[Hpn] Social Justice E-Zine #36

Kim or Ray Goforth goforth86@home.com
Fri, 05 May 2000 23:46:13 -0700


"Take sides. Neutrality helps the oppressor, never the victim.
Silence encourages the tormentor, never the tormented. "
                                                     - Eli  Weisel

                       SOCIAL JUSTICE #36
                           May 7, 2000
                           Kim Goforth
                           Ray Goforth








  Welcome to the latest issue of SOCIAL JUSTICE E-ZINE.  The
name Social Justice encompasses the struggles of people
everywhere who work for gender equality, democratic government,
economic opportunity, intellectual freedom, environmental
protection, and human rights.
   Social Justice is an electronic magazine (e-zine) designed for
free distribution through the internet. SJ now reaches
approximately 10,000 e-mail recipients in eight dozen
countries.  Stories from SJ are then broadcast on radio stations
throughout the world.  Feel free to make copies and share with
friends (or enemies).  Think of this as a regular magazine without
the recycling.  If there's nothing you want to read in this issue,
just hit delete.
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conversely, those who want off the list) should write to us at:



(Washington state, USA)

Responding to union pressure and a worldwide cyber campaign for
justice, King County Prosecutor Norm Maleng recently issued a
directive that would require deputy prosecutors to seek special
approval before filing protective (gag) orders.

The directive also reminds deputy prosecutors that all King County
courtrooms and administrative hearings are open to all citizens.
Exceptions must be approved in advance with Maleng, the April 20
policy states.

The policy was created after King County Deputy Prosecutor Diane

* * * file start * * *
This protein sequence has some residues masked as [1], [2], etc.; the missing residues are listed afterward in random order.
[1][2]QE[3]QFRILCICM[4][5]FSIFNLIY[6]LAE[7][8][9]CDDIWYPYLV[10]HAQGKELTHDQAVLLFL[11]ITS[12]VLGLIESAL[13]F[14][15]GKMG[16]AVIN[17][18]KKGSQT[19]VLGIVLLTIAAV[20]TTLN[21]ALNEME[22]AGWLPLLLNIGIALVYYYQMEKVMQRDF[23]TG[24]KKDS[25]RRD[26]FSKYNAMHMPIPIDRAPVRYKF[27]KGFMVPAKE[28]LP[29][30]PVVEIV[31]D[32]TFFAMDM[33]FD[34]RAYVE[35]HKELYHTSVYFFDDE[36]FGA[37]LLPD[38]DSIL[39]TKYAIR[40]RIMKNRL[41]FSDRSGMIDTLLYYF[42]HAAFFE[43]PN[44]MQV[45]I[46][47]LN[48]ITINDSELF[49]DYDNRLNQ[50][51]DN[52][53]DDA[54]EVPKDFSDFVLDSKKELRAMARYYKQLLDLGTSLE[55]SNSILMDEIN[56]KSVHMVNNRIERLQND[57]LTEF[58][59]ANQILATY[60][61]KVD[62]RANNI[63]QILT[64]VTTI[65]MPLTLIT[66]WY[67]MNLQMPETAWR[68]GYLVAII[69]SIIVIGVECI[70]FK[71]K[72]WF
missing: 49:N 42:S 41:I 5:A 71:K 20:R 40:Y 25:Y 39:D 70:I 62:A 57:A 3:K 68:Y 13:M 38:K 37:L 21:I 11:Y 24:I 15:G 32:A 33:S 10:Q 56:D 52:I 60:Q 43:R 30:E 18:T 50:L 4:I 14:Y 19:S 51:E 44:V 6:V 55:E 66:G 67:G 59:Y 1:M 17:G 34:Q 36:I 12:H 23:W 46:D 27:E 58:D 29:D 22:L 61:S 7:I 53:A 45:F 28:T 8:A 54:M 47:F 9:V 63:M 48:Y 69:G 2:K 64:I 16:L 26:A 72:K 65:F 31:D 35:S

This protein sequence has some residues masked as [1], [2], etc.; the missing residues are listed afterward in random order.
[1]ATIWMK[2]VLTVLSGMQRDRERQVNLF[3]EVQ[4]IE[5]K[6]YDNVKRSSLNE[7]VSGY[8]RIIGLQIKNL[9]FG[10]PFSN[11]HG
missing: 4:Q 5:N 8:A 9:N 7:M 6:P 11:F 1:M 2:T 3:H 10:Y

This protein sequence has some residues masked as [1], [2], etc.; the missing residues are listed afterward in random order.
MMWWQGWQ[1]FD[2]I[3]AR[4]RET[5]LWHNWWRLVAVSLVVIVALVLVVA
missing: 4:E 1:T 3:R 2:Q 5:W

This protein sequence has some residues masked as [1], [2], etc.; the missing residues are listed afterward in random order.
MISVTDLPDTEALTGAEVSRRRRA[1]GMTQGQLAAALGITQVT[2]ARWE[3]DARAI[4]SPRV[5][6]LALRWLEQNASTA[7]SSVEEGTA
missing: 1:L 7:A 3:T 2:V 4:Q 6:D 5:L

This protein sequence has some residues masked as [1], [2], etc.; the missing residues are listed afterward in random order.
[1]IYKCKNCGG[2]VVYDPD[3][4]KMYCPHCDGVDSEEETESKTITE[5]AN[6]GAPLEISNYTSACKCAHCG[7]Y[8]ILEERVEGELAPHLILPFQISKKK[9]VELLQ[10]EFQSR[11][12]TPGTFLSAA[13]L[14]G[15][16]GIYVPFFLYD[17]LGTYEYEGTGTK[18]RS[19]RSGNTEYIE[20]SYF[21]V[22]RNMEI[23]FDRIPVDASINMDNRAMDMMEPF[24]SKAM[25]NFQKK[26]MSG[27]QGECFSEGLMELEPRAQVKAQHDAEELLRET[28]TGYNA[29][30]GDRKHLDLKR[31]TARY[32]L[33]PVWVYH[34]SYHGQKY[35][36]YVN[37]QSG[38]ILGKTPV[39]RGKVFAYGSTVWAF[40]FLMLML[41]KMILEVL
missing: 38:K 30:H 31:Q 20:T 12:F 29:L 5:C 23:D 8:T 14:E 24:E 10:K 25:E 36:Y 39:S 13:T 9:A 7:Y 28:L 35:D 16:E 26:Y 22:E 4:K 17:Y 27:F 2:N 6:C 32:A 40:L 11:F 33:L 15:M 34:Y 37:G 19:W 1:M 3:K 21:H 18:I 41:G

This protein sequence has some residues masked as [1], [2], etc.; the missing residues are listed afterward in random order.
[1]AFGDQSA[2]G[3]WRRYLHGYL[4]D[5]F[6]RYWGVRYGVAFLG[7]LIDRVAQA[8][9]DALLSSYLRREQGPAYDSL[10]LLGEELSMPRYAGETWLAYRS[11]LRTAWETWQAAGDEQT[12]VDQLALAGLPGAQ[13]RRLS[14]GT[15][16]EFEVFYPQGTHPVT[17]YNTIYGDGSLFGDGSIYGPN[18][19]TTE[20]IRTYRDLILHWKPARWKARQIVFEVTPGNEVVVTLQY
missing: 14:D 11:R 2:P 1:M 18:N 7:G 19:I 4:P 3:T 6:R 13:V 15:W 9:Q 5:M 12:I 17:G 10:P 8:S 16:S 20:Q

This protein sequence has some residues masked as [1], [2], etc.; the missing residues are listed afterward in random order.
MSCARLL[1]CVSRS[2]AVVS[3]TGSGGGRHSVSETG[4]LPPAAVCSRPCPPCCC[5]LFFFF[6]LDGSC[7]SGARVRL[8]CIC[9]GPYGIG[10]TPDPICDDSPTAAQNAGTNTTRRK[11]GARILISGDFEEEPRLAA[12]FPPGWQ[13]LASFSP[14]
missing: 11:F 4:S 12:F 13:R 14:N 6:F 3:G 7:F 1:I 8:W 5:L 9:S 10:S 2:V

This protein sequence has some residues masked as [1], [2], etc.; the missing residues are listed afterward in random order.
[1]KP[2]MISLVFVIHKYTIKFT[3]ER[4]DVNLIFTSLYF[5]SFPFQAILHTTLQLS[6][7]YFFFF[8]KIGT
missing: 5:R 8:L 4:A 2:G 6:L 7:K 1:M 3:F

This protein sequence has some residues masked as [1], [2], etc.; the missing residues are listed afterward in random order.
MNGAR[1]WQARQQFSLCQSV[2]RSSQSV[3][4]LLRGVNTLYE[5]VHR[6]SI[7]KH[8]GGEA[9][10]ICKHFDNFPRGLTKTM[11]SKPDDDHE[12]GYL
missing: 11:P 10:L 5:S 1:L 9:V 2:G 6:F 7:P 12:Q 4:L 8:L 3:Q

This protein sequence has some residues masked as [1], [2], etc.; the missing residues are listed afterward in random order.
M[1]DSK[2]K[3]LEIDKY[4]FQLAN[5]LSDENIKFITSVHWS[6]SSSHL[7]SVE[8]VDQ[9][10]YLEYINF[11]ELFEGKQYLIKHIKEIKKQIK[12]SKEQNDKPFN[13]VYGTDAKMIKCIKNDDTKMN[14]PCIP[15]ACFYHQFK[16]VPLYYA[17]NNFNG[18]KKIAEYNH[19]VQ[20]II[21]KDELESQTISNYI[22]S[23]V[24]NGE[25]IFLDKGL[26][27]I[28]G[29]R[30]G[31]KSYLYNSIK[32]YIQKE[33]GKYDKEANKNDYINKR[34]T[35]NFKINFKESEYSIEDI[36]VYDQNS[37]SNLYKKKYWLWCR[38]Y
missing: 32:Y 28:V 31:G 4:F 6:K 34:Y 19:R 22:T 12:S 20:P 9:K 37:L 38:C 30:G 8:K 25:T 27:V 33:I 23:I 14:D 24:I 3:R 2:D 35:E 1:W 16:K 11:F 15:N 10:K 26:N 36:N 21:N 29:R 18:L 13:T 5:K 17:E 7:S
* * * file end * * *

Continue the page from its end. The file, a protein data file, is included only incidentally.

Hess-Taylor attempted to bar the public from an Unfair Labor
Practice hearing held on March 30-31 and sought a gag order to
stop the International Federation of Professional and Technical
Engineers, Local 17 (Seattle) from contacting media and human
rights activists about case.

The Unfair Labor Practice charge and subsequent hearing was
initiated by Local 17 and is part of an ongoing battle with the
county over union-busting tactics at King County Department of
Development & Environmental Services.

The union used the internet to alert union and human rights
activists from around the world about what was occurring. They
responded to the attempted censorship and the assault on civil
rights by flooding King County officials with more than 2000
e-mails asking them to deal with the issue fairly. Deputy
Prosecutor Hess-Taylor rescinded the gag order on February 25
without comment.

The King Coalition of County Unions also stepped in to urge Maleng
to take action. That coalition is composed of all the labor unions
which represent King County employees. It sent letters to Maleng
asking for a formal repudiation of the attempted gag order and the
response was the April 20 policy directive.

"Local 17 is delighted that Prosecutor Maleng has taken the
appropriate steps in response to this abuse of power by one of his
deputies. Petitioning public officials for redress of grievances
is at the heart of protected free speech in the United States.
The Deputy Prosecutor's characterization of this activity as
"harassment" showed an arrogance and contempt for the democratic
process that is truly shocking.  The attempt to close the hearing
and the sought after gag order had no basis in law - and
constituted an outrageous attempt to censor, intimidate and harass
the union", IFPTE Local 17 Union Representative Ray Goforth said.

More Information on this story is available at:




A Mexican peasant leader whose struggles against one of the
world's largest lumber giants resulted in his imprisonment and